Three top detectives have been demoted following the botched Caroline Crouch murder investigation

Three top Greek detectives have been demoted following the botched investigation into the murder of Caroline Crouch following the ‘torture’ of an innocent man

  • Three top detectives demoted after Caroline Crouch murder investigation
  • Homicide chief Konstantinos Hasiotis and his deputy were moved from their posts
  • Department head Nikos Davarinos was also demoted following the investigation

Three veteran Greek detectives have been demoted following the botched investigation into the murder of Caroline Crouch amid allegations that an innocent man was tortured for a confession.

Giorgi Khardzeishvili, 36, from Georgia, says he was tied to a chair for four days and beaten as officers questioned him about the murder he knew nothing about.

Homicide chief Konstantinos Hasiotis, his deputy Theodoros Theodorou and head of the extortion department Nikos Davarinos were all removed from their posts as a result of the investigation.

It took Greek police 37 days to arrest Babis Anagnostopoulos for the murder of his wife.

He had told police she had been murdered by a gang of Georgian or Albanian robbers who had broken into their home and the Greek government had even offered a £250,000 reward to anyone who helped find the killers.

When Mr Khardzeishvili was arrested at the Greek border with Bulgaria on May 14 last year, he was presented as the prime suspect in the murder and paraded outside an Athens courthouse for press photographers.

It took Greek police 37 days to arrest Babis Anagnostopoulos (pictured on Monday) for the murder of his wife

Speaking from Korydallos prison, Greece’s biggest prison, Mr Khardzeishvili told Georgian media: ‘I was tied up for four days and beaten as they told me to confess to the murder of this girl .

“I didn’t know what was going on, I had never even heard of this girl. They took turns beating me very hard, my head was spinning and I had a concussion.

“When one was tired, the other would then start beating me. All they said was ‘Tell us how you killed her, how did you get in the house, how did you get out of there?’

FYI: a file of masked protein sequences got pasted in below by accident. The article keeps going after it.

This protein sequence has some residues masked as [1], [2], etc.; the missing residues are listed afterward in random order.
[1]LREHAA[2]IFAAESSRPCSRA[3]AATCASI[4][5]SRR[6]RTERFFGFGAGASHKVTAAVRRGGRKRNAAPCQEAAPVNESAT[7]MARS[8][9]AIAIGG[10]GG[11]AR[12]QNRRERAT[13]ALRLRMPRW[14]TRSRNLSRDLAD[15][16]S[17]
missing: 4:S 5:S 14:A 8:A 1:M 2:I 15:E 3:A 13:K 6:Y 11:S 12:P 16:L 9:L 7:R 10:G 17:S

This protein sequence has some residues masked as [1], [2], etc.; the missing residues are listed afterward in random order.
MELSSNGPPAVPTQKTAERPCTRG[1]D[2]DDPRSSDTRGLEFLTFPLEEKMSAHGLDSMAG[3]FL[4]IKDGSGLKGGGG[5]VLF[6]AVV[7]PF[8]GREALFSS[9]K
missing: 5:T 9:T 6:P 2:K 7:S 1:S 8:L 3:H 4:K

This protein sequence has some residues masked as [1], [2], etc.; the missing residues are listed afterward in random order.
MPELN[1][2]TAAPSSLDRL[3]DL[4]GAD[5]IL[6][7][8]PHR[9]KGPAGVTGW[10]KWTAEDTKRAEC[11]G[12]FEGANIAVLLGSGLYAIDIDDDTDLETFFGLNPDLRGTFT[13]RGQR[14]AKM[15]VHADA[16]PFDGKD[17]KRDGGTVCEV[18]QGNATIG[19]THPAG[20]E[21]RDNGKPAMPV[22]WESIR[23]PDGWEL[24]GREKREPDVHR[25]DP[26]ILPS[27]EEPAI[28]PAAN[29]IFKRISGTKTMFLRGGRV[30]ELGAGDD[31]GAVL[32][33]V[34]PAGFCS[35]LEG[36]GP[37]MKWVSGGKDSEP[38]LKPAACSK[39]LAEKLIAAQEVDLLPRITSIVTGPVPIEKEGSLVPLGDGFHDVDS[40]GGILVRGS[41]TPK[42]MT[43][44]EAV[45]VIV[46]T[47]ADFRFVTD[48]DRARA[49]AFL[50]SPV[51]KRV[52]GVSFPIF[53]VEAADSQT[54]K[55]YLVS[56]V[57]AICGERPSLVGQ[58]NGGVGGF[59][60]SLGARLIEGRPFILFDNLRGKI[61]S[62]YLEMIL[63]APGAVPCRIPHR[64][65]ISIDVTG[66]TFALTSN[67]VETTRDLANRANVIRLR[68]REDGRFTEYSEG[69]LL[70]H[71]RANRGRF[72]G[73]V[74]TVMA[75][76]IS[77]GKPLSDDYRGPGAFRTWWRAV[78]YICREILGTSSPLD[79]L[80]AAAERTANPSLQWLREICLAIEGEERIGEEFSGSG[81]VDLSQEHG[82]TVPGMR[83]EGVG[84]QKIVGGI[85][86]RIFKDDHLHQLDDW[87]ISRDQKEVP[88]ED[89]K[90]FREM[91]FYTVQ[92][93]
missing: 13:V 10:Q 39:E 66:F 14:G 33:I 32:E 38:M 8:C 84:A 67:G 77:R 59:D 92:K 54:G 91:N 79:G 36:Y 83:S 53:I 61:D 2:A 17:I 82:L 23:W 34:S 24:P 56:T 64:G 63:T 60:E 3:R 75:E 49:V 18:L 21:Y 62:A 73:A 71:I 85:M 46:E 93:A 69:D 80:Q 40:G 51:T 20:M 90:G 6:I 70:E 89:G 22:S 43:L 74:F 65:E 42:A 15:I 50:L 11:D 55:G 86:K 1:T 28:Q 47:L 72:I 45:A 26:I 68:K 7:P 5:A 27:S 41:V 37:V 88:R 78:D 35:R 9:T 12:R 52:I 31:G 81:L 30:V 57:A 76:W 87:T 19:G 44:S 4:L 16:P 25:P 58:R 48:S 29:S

George Kalliakmanis, president of the East Attica Union of Police Officers, said: “Caroline’s murder is a case that shook Greek society because of its brutality. But for quite a while Babis ridiculed us all. even the government, which has set up a reward for catching burglars.

“The investigation was not conducted properly and there were a number of crucial errors.

“The evidence was not properly assessed, which could have led the police to arrest Babis much earlier.”

It took Greek police 37 days to arrest Babis Anagnostopoulos (pictured left) for the murder of his wife

It took Greek police 37 days to arrest Babis Anagnostopoulos (pictured left) for the murder of his wife

Among the mistakes he pointed to was officers failing to realize that memory cards had been removed from CCTV cameras and windows had been tampered with from the inside.

They also didn’t take Anagnostopoulos’ cell phone from him until a week after the murder.

Mr Kalliakmanis added that no third-party fingerprints were found at the family home and that Anagnostopoulos was not injured.

Athens police said Mr Khardzeishvili was later charged with robbery. A spokesperson added: ‘The foreigner was found attempting to leave the country.

“Evidence was found to have emerged against him for his involvement in a robbery case against an elderly couple, at their home in Pikermi.

“For this reason, he was transferred to the Property Crimes Department of the Attica Security Directorate, where he was arrested on the basis of an arrest warrant.

“The arrested person was also questioned by officers from the Crimes Against Life Department for the Glyka Nera case.

“During his time in detention, he requested and was examined by a doctor, who found him to be in good health, while he did not request that he be transferred to a hospital.”

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